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Cloud-Based MES Basics

Learn about cloud-based MES and how it can streamline your manufacturing process.

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Why Manufacturers Should Consider Cloud-Based MES Solutions

Everything you do is focused on the plant floor. A manufacturing execution system (MES) provides the foundation for operations to schedule, manage, and track each step during production. In modern production environments, more equipment and machines are becoming connected—and need to be connected to an MES to provide real-time actionable data. Cloud connectivity is a modern solution being adopted to maintain a tight connection between MES, ERP, and the supply chain. This article will cover cloud-based MES solutions in more detail, looking at how they compare to on-premises solutions and how manufacturers can implement cloud MES to streamline their manufacturing processes.

What is Cloud-Based MES?

Cloud MES is a ‘Software as a Service (SaaS)’ solution, using software that runs over the Internet in a public cloud. Using cloud MES solutions, all involved personnel can access real-time operational data at any time. This connects departments and helps businesses monitor MES, ERP, and supply chains to form integrated strategies off the back of the data they’ve collected. Synchronization between MES and ERP can be straightforward, and it provides the ability for an untethered workforce.

Functions like monitoring inventory once required someone to be on the plant floor, but this is no longer the case with cloud connectivity. Employees can now check inventory on any mobile device from anywhere, anytime. If the system goes down, not only does production halt but getting the MES functional again becomes an IT nightmare. With systems in the cloud, your operations leaders can focus on core business objectives—leaving IT functions in the hands of IT experts.

Cloud MES vs On-Premises MES

As manufacturing becomes more complex, especially for global companies with facilities around the world, integrating and connecting operations becomes increasingly difficult. This is why many businesses are turning to cloud based MES to keep all their operations running smoothly. In this section, we’ll compare cloud MES to on-premises MES to help manufacturers understand which solution is best suited for them.

Advantages of cloud-based MES systems vs on-premises MES systems

  • Accessibility

    All personnel involved in the manufacturing process can access real-time operational data at any time using cloud MES. This data is accessible from remote locations allowing for better connected departments, improved communication, and visibility over the manufacturing process. Giving all necessary employees access to this information leads to greater utilization and functionality of an MES.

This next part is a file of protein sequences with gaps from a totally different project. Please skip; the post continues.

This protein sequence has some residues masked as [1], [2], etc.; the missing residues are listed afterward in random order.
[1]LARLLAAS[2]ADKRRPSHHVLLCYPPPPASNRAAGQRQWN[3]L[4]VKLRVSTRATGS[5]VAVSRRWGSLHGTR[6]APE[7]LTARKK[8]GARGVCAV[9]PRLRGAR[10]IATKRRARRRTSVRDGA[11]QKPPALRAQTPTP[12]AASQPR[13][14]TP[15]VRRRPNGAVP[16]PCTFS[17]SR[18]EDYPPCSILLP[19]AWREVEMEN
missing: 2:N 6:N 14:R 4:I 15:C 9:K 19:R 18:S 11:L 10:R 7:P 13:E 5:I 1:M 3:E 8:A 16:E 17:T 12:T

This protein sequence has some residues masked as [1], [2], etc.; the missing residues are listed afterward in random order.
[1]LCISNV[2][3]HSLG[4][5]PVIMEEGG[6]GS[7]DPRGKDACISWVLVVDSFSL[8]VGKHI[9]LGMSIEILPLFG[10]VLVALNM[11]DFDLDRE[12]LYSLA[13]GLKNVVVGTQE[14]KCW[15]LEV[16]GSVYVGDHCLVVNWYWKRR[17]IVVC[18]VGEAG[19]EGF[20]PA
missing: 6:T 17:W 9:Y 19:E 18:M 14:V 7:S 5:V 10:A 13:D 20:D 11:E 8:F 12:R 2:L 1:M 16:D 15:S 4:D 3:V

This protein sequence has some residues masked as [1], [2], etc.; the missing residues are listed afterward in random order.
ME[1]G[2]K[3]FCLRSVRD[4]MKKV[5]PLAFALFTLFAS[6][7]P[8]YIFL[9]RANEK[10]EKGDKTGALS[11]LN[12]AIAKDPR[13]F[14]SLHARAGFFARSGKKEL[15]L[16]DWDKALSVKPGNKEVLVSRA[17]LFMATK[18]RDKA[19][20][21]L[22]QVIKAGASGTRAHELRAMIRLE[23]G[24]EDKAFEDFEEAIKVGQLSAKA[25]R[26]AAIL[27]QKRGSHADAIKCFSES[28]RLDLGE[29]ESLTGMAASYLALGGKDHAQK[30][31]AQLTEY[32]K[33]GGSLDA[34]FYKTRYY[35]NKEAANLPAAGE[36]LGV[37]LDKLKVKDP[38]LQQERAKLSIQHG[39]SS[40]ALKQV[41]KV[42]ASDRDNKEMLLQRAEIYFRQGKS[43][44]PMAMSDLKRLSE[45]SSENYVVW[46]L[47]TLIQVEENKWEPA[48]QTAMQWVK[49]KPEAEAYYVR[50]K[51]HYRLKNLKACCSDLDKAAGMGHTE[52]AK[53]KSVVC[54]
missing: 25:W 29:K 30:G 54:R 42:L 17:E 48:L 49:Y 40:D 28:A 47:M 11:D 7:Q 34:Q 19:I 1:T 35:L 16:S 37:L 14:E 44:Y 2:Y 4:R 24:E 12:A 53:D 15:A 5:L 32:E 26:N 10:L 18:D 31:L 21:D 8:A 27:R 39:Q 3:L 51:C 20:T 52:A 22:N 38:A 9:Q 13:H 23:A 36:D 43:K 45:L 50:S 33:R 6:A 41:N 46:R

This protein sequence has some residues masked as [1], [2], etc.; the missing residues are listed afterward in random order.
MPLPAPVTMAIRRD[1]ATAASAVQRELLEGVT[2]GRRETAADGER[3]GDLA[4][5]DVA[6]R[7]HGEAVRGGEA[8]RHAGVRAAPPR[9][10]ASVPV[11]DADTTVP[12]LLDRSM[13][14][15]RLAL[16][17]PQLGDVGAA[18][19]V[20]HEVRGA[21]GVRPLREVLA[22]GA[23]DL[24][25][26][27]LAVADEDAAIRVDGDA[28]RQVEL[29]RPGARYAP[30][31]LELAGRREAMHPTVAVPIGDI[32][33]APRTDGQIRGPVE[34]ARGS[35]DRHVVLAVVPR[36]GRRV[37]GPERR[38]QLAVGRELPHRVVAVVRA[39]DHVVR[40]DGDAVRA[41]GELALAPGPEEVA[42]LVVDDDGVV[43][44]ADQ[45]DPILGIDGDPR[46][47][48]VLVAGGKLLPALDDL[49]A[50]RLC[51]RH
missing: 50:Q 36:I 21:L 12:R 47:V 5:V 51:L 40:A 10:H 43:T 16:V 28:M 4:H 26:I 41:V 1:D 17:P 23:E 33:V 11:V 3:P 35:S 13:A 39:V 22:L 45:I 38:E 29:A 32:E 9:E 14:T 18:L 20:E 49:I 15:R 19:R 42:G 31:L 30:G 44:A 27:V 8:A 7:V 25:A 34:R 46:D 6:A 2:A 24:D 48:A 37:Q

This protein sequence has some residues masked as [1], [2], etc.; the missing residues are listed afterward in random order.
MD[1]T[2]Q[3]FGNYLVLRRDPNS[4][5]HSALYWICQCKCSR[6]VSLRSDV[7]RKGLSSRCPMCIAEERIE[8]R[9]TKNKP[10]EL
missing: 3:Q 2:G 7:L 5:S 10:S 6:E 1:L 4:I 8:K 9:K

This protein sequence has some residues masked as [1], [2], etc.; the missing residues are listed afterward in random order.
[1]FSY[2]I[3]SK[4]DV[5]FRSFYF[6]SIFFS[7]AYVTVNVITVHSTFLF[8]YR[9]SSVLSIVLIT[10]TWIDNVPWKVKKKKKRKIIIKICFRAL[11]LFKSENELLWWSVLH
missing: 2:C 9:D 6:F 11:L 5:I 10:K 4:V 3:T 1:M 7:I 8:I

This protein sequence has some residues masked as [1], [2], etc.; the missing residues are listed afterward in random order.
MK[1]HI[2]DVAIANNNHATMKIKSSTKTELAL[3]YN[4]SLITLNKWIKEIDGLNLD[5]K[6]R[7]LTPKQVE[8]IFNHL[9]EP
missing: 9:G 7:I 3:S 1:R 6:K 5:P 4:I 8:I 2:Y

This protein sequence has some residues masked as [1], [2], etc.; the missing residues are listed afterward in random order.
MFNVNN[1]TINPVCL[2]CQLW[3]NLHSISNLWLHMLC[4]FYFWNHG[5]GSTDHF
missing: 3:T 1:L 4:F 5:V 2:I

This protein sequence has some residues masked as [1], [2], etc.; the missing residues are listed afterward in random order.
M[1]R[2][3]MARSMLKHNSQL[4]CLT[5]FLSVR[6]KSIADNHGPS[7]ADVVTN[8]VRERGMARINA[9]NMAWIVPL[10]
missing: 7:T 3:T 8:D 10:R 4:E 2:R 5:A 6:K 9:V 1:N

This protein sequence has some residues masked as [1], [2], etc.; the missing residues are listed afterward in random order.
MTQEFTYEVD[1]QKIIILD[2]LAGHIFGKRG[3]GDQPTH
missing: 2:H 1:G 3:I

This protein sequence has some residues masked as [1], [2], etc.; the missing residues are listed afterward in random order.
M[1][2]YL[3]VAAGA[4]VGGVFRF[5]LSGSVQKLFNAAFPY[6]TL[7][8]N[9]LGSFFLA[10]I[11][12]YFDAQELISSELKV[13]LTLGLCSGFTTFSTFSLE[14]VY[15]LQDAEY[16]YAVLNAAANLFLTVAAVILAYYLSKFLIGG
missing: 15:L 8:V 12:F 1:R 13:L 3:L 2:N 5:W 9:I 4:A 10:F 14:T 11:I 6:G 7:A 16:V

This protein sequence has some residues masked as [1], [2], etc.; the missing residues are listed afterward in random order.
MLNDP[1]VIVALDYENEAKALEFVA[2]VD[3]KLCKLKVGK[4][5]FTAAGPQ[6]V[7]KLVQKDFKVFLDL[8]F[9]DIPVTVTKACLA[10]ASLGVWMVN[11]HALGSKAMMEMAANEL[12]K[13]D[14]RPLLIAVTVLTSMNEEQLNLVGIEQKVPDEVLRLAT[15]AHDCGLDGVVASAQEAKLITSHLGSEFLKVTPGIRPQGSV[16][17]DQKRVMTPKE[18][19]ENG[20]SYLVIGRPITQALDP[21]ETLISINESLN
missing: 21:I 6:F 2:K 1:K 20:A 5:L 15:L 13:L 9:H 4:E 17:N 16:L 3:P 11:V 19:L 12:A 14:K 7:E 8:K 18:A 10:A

• Flexibility and Scalability

    Cloud MES is even more adaptable when it comes to increasing or decreasing the size of operations. This is important when production ramps up and MES must be scaled quickly and easily.

  • Better Use of IT Resources

    Cloud-based MES is easy to deploy, requiring no hardware or customization. This frees up IT teams to shift focus to more valuable tasks. Once deployed, MES doesn’t require costly upgrades, server maintenance, or frequent oversight. This is ideal for small to medium-sized businesses that have minimal IT resources and bandwidth. Using cloud MES gives your personnel more time to concentrate on the remaining stages of the supply chain.

  • Easy to Deploy

    On-premises MES requires daunting up-front time and capital investments. Cloud-based MES depends on integrating to the key data sources and can take as little as a few weeks. With a cloud deployment – especially true with software as a service (SaaS) – all maintenance and support are handled by an organization whose core competence is keeping the system ‘up’ and available. Moreover, some cloud solutions continuously deploy enhancements and fixes so there is no need to take the system down for upgrades. If there is a service interruption, there are always live back-up (hot site) facilities available.

  • Lower Costs

    Using cloud-based MES solutions means you only pay for what you use. You don’t need to invest in expensive hardware and software, and once it’s set up, it doesn’t require regular maintenance. This doesn’t just free up your IT department, it also saves you money in the long run. In addition, IT resources to support plant expansion and contraction are scalable instantly without significant IT investment or involvement. subsequent plants can be brought on-line using the same configurations in a fraction of the time and create a standard configuration across the enterprise to make management more effective.

  • Improved Security

    A cloud-based MES comes with high-level security, with software maintenance and security being updated by the provider. However, with an on-premises MES, security is expensive and requires regular updates.

  • Informed Decision Making